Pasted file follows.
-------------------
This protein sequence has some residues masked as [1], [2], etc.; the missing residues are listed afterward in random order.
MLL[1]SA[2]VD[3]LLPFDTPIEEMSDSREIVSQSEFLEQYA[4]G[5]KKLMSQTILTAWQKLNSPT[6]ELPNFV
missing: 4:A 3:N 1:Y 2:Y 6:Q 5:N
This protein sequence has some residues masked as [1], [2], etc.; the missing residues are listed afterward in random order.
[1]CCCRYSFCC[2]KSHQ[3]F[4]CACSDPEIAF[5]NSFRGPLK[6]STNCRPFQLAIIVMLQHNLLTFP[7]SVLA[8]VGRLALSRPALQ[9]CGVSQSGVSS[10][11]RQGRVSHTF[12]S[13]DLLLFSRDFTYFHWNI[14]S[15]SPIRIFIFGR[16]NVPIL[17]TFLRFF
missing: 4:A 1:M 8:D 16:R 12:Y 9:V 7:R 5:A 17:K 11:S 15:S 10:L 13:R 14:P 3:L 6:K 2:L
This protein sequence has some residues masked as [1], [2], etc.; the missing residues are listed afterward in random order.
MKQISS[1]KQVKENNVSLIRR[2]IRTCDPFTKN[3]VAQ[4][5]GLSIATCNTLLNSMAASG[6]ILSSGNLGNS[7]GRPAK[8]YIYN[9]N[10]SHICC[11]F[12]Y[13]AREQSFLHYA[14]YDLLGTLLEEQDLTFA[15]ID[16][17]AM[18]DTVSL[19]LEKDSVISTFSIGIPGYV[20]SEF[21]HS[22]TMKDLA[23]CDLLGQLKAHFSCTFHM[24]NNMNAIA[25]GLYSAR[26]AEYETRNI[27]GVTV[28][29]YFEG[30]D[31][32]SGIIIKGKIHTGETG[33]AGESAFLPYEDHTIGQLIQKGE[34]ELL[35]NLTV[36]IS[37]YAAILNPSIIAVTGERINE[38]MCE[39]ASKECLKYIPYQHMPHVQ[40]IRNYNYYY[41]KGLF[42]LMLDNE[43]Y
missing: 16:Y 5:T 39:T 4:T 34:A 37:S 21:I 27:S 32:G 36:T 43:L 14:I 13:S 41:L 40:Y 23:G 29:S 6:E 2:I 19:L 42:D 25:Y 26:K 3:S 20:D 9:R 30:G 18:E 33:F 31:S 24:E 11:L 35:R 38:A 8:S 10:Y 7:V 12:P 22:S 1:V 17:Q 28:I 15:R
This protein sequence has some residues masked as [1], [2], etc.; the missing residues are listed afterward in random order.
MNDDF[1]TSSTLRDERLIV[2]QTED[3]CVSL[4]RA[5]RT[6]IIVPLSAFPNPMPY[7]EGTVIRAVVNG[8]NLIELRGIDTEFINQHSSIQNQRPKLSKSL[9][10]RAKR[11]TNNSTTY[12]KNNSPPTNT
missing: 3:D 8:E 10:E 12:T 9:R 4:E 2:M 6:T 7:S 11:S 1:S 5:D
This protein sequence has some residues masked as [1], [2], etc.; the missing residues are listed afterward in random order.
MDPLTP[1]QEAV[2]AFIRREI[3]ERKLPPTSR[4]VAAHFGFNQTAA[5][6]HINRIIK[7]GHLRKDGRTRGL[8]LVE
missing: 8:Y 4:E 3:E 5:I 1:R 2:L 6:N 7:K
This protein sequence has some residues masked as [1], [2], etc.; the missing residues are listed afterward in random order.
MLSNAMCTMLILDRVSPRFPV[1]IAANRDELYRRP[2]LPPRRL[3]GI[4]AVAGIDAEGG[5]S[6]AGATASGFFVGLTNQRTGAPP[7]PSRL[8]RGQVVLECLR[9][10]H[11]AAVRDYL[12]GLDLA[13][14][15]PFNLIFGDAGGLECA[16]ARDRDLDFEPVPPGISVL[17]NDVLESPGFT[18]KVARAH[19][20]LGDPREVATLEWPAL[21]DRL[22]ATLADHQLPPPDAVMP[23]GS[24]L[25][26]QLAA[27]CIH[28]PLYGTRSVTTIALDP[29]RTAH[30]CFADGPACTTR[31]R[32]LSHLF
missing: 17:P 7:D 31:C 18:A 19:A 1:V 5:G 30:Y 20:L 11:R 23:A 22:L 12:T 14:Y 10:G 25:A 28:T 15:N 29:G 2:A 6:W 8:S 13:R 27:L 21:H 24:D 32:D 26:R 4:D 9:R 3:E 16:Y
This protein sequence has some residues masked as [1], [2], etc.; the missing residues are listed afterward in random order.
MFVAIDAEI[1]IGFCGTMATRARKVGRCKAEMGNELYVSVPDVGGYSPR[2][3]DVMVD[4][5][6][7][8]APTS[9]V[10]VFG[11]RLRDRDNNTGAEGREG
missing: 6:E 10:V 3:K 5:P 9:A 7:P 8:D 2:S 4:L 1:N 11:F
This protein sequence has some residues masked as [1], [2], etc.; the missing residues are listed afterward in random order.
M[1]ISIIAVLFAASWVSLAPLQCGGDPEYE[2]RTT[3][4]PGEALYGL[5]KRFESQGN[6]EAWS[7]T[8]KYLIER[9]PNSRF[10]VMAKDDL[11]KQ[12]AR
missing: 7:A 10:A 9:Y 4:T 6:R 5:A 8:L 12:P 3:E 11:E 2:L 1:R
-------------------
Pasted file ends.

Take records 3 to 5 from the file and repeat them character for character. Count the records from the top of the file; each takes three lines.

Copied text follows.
This protein sequence has some residues masked as [1], [2], etc.; the missing residues are listed afterward in random order.
MKQISS[1]KQVKENNVSLIRR[2]IRTCDPFTKN[3]VAQ[4][5]GLSIATCNTLLNSMAASG[6]ILSSGNLGNS[7]GRPAK[8]YIYN[9]N[10]SHICC[11]F[12]Y[13]AREQSFLHYA[14]YDLLGTLLEEQDLTFA[15]ID[16][17]AM[18]DTVSL[19]LEKDSVISTFSIGIPGYV[20]SEF[21]HS[22]TMKDLA[23]CDLLGQLKAHFSCTFHM[24]NNMNAIA[25]GLYSAR[26]AEYETRNI[27]GVTV[28][29]YFEG[30]D[31][32]SGIIIKGKIHTGETG[33]AGESAFLPYEDHTIGQLIQKGE[34]ELL[35]NLTV[36]IS[37]YAAILNPSIIAVTGERINE[38]MCE[39]ASKECLKYIPYQHMPHVQ[40]IRNYNYYY[41]KGLF[42]LMLDNE[43]Y
missing: 16:Y 5:T 39:T 4:T 34:A 37:S 21:I 27:S 32:G 36:T 43:L 14:I 13:S 41:L 40:Y 23:G 29:S 6:E 2:I 19:L 42:D 25:Y 26:K 3:S 20:D 9:R 30:G 18:E 33:F 31:S 24:E 11:L 35:R 38:A 8:S 10:Y 7:V 12:P 22:S 1:V 17:Q 28:I 15:R
This protein sequence has some residues masked as [1], [2], etc.; the missing residues are listed afterward in random order.
MNDDF[1]TSSTLRDERLIV[2]QTED[3]CVSL[4]RA[5]RT[6]IIVPLSAFPNPMPY[7]EGTVIRAVVNG[8]NLIELRGIDTEFINQHSSIQNQRPKLSKSL[9][10]RAKR[11]TNNSTTY[12]KNNSPPTNT
missing: 3:D 8:E 10:E 12:T 9:R 4:E 2:M 6:T 7:S 11:S 1:S 5:D
This protein sequence has some residues masked as [1], [2], etc.; the missing residues are listed afterward in random order.
MDPLTP[1]QEAV[2]AFIRREI[3]ERKLPPTSR[4]VAAHFGFNQTAA[5][6]HINRIIK[7]GHLRKDGRTRGL[8]LVE
missing: 8:Y 4:E 3:E 5:I 1:R 2:L 6:N 7:K